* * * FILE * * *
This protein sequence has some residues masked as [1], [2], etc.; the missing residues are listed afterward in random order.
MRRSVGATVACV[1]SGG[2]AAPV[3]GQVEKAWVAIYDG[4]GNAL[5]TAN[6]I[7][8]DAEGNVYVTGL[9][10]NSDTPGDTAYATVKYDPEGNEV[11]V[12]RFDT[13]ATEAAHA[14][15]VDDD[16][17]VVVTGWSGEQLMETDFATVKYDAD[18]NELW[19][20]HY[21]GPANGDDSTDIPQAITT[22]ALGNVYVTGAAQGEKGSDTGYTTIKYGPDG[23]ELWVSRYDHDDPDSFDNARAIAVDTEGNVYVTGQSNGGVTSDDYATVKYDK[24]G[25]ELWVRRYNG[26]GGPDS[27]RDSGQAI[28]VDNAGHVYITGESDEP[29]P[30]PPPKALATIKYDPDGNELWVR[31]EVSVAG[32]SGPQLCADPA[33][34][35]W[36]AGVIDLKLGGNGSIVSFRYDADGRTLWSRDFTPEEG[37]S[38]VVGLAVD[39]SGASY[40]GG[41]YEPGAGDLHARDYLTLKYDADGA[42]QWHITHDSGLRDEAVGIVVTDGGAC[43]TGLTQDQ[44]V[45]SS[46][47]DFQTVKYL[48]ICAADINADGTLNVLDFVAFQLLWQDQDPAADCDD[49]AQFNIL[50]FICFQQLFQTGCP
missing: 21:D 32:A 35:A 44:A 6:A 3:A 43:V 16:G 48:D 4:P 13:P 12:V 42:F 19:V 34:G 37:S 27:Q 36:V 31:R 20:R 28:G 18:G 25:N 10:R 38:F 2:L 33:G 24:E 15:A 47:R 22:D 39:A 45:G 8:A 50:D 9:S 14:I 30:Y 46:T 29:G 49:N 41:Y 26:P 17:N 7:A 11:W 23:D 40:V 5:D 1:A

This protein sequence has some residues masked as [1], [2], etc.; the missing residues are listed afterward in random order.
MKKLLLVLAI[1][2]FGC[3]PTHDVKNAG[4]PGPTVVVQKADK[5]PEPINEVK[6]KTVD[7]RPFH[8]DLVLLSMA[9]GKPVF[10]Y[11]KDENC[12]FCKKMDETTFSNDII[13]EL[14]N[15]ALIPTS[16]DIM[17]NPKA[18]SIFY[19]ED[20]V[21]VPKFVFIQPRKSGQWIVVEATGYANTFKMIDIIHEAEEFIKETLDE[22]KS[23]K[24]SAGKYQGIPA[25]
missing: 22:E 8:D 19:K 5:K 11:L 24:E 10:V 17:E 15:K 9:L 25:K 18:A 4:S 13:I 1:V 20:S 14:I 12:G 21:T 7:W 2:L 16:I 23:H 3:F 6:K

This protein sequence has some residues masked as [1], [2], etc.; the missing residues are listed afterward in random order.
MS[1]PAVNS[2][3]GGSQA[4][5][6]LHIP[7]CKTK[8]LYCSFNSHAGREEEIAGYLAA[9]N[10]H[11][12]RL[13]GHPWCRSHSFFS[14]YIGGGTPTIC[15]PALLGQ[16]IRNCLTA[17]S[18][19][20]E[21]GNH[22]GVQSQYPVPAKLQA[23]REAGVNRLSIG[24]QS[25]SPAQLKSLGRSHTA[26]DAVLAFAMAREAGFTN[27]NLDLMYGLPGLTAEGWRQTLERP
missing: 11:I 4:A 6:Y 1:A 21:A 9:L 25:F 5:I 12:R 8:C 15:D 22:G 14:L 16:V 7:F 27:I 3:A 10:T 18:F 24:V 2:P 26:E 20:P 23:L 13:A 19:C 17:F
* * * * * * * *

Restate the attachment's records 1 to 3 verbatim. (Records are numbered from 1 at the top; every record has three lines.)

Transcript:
This protein sequence has some residues masked as [1], [2], etc.; the missing residues are listed afterward in random order.
MRRSVGATVACV[1]SGG[2]AAPV[3]GQVEKAWVAIYDG[4]GNAL[5]TAN[6]I[7][8]DAEGNVYVTGL[9][10]NSDTPGDTAYATVKYDPEGNEV[11]V[12]RFDT[13]ATEAAHA[14][15]VDDD[16][17]VVVTGWSGEQLMETDFATVKYDAD[18]NELW[19][20]HY[21]GPANGDDSTDIPQAITT[22]ALGNVYVTGAAQGEKGSDTGYTTIKYGPDG[23]ELWVSRYDHDDPDSFDNARAIAVDTEGNVYVTGQSNGGVTSDDYATVKYDK[24]G[25]ELWVRRYNG[26]GGPDS[27]RDSGQAI[28]VDNAGHVYITGESDEP[29]P[30]PPPKALATIKYDPDGNELWVR[31]EVSVAG[32]SGPQLCADPA[33][34][35]W[36]AGVIDLKLGGNGSIVSFRYDADGRTLWSRDFTPEEG[37]S[38]VVGLAVD[39]SGASY[40]GG[41]YEPGAGDLHARDYLTLKYDADGA[42]QWHITHDSGLRDEAVGIVVTDGGAC[43]TGLTQDQ[44]V[45]SS[46][47]DFQTVKYL[48]ICAADINADGTLNVLDFVAFQLLWQDQDPAADCDD[49]AQFNIL[50]FICFQQLFQTGCP
missing: 21:D 32:A 35:A 44:A 6:A 3:A 43:V 16:G 48:D 4:P 13:P 12:V 42:F 19:V 34:G 37:S 27:Q 36:V 31:R 20:R 28:G 18:G 25:N 10:R 38:F 2:L 33:G 24:E 15:A 47:R 22:D 39:A 45:G 8:A 50:D 9:S 14:I 30:Y 46:T 29:G 49:N 41:Y 26:P 17:N 7:A 11:W 23:D 40:V 5:D 1:A

This protein sequence has some residues masked as [1], [2], etc.; the missing residues are listed afterward in random order.
MKKLLLVLAI[1][2]FGC[3]PTHDVKNAG[4]PGPTVVVQKADK[5]PEPINEVK[6]KTVD[7]RPFH[8]DLVLLSMA[9]GKPVF[10]Y[11]KDENC[12]FCKKMDETTFSNDII[13]EL[14]N[15]ALIPTS[16]DIM[17]NPKA[18]SIFY[19]ED[20]V[21]VPKFVFIQPRKSGQWIVVEATGYANTFKMIDIIHEAEEFIKETLDE[22]KS[23]K[24]SAGKYQGIPA[25]
missing: 22:E 8:D 19:K 5:K 11:L 24:E 10:V 17:E 15:K 9:L 25:K 18:A 4:S 13:I 1:V 20:S 14:I 12:G 21:T 7:W 2:L 16:I 23:H 3:F 6:K

This protein sequence has some residues masked as [1], [2], etc.; the missing residues are listed afterward in random order.
MS[1]PAVNS[2][3]GGSQA[4][5][6]LHIP[7]CKTK[8]LYCSFNSHAGREEEIAGYLAA[9]N[10]H[11][12]RL[13]GHPWCRSHSFFS[14]YIGGGTPTIC[15]PALLGQ[16]IRNCLTA[17]S[18][19][20]E[21]GNH[22]GVQSQYPVPAKLQA[23]REAGVNRLSIG[24]QS[25]SPAQLKSLGRSHTA[26]DAVLAFAMAREAGFTN[27]NLDLMYGLPGLTAEGWRQTLERP
missing: 11:I 4:A 6:Y 1:A 21:A 9:L 25:F 5:I 12:R 8:C 15:D 22:G 14:L 16:V 7:F 27:I 3:A 10:T 18:F 24:V 2:P 26:E 20:P 23:L 13:A 19:C 17:F